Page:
Monorail is noiseless in operation because its drive wheels have no flanges and there is no side-thrust—the two unavoidable features that cause the clatter and jolting of surface rail cars.

The safety factors of monorail are not approached in any other vehicle. Surface trains can jump the track, collide with other trains, and run through open switches. Monorail cannot be derailed, according to its backers. A block signal and braking system, controlled by electronics, are said to make collisions impossible.

Monorail becomes the first dimension in the decentralization of the cities of the future. It means more than that. A rapid transportation system to outlying districts would bring about the sale of real estate now lying dormant, which in turn would bring about an improvement in the morale of householders and create a property owner and taxpayer out of many a transient tenant.

From the standpoint of public benefit, monorail is at the top. A cursory survey covering all the cities of the United States with a population of more than 100,000 inhabitants, indicates a potential demand for 7,390 monorail cars. This is based on one car for each 10,000 inhabitants. At an estimated cost of $20,000 a car, this represents 147 million dollars in the car-building business alone!

Assuming that four miles of twin track will be required for each car, a total of 29,560 miles of track will be needed. At a cost of $280,000 a mile, we reach the astonishing figure of $8,-276,800,000—a vast number of manhours in any employer’s language!

Monorail is not expected to jeopardize the financial position of any existing surface transportation system. It is public knowledge that before the war almost every urban transit line was operating at a loss. Now they have to spend millions repairing roadbeds and worn-out equipment. Present urban lines can be used for short hauls and as feeder lines to the monorail stations, which will speed up traffic, help to reduce accidents and expedite the progress of fire and police apparatus, backers of the scheme assert.

  1. Stannous says: August 18, 20065:28 pm

    “Imagine crossing the continent in nine hours at 300 miles an hour, at a cost of not more than a cent a mile!”

    That is more than twice the time (4 hrs)
    at half the speed (625 mph)
    at the same cost in today’s dollars ($300.77).…

  2. Stephen says: August 19, 20067:15 am

    Though I’ve lived all my life in Scotland, I’d never heard of the Glasgow monorail! You can read more about it here: http://mikes.railhistor…. It seems to have been an experimental line rather than a real attempt at commuter transport, as this article implies. By 1950, the track had been abandoned, only four years after this story: see detailed pictures here…. Another page tells me that the track was built in 1930, but by 1937 the inventor was bankrupt, and the track was torn up in 1941 for scrap in wartime, so Science and Mechanics was being a bit careless with the truth in discussing it as if it was a promising current project! The Elberfeld monorail, however, is still running, albeit with neater-looking cars and track than shown in this article: see http://www.monorails.or….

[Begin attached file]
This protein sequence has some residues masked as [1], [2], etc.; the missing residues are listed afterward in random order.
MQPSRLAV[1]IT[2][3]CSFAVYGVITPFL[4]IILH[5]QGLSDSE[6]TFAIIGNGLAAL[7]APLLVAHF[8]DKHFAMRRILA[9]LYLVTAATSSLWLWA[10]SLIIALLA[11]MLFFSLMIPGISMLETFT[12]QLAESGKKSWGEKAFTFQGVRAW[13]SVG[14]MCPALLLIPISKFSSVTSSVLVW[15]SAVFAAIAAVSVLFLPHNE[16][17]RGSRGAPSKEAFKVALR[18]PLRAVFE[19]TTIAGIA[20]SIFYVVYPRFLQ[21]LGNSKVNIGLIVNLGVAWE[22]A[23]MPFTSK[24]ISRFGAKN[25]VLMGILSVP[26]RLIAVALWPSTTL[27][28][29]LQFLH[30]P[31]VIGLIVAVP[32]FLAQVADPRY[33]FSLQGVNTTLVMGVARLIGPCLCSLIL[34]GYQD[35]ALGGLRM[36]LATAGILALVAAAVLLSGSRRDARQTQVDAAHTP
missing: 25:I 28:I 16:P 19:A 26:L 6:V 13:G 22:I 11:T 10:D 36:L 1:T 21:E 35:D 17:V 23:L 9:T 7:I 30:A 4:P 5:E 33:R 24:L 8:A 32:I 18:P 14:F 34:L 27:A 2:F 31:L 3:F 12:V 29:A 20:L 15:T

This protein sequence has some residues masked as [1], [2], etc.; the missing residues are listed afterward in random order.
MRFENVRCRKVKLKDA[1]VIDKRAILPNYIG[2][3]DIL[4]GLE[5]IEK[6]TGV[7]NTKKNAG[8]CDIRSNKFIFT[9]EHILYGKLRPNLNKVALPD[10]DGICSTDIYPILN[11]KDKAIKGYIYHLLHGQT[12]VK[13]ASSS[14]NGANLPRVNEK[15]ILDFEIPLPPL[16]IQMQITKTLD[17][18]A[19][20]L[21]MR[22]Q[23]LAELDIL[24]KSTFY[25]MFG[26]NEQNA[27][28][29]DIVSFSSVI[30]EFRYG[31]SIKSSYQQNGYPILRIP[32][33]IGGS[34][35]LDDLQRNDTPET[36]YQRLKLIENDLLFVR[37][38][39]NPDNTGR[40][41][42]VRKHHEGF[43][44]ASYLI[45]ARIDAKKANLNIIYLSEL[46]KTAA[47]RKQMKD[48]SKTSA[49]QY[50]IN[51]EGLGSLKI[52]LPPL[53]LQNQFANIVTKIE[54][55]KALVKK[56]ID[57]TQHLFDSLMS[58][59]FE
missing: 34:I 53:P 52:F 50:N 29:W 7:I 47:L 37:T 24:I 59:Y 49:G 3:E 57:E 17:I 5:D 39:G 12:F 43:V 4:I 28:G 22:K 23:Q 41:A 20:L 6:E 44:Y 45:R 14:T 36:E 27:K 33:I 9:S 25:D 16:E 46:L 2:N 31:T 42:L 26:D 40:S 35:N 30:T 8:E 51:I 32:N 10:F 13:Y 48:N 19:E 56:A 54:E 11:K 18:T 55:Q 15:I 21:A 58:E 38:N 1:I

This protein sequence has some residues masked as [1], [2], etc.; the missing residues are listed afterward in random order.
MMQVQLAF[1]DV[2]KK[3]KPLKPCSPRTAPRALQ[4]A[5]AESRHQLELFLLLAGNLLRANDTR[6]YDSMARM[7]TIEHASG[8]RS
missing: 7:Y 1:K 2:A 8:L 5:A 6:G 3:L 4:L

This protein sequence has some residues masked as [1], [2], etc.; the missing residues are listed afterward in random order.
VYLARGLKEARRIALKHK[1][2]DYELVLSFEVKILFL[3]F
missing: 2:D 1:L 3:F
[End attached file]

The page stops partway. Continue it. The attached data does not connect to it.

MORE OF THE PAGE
3. Fritz says: October 19, 20071:19 pm

    It´s still in use…

  4. Scott Mercer says: April 4, 20082:17 pm

    A monorail is nothing more than an electric train with one rail instead of two.

    It has been tried in the USA (Seattle and Las Vegas) and proved not to be the panacea that its supporters claim. Oh, yeah, Disneyland also.

    Why not just build an elevated train with two rails? As it turns out, supports for monorail tracks are not significantly smaller or lighter than conventional two-rail elevated trains (only somewhat smaller…check out the Las Vegas monorail). Technology for conventional two-rail trains is “off-the-shelf” and made by dozens of companies. Monorail technology is made by a smaller number of manufacturers, and if they went out of business, anyone with a monorail system would be stuck with no source of parts for repairs. Monorail cars are too small for robust mass transit applications.

    Monorails are not all they are cracked up to be. And, since they’ve been in operation in various locations for over 100 years, they certainly are not the “transit mode of the future.”

  5. Raimondo Castrogiovanni says: May 19, 200811:39 am

    Please i like to know the fanction of the engine for the monarail

  6. jayessell says: May 19, 20085:08 pm

    The function of the engine in the Monorail is to move, and surprisingly stop, the cars.

  7. Joseph says: June 12, 20085:37 pm

    Lyle Lanley: Well, sir, there’s nothing on earth
    Like a genuine,
    Bona fide,
    What’d I say?
    Ned Flanders: Monorail!
    Lyle Lanley: What’s it called?
    Patty+Selma: Monorail!
    Lyle Lanley: That’s right! Monorail!
    [crowd chants `Monorail’ softly and rhythmically]
    Miss Hoover: I hear those things are awfully loud…
    Lyle Lanley: It glides as softly as a cloud.
    Apu: Is there a chance the track could bend?
    Lyle Lanley: Not on your life, my Hindu friend.
    Barney: What about us brain-dead slobs?
    Lyle Lanley: You’ll be given cushy jobs.
    Abe: Were you sent here by the devil?
    Lyle Lanley: No, good sir, I’m on the level.
    Wiggum: The ring came off my pudding can.
    Lyle Lanley: Take my pen knife, my good man.
    I swear it’s Springfield’s only choice…
    Throw up your hands and raise your voice!
    All: Monorail!
    Lyle Lanley: What’s it called?
    All: Monorail!
    Lyle Lanley: Once again…
    All: Monorail!
    Marge: But Main Street’s still all cracked and broken…
    Bart: Sorry, Mom, the mob has spoken!
    All: Monorail!
    [big finish]
    Homer: Mono… D’oh!

  8. Darren says: August 31, 20119:32 pm

    The article picture looks nothing like the picture on the front of the magazine cover. I would ripped off.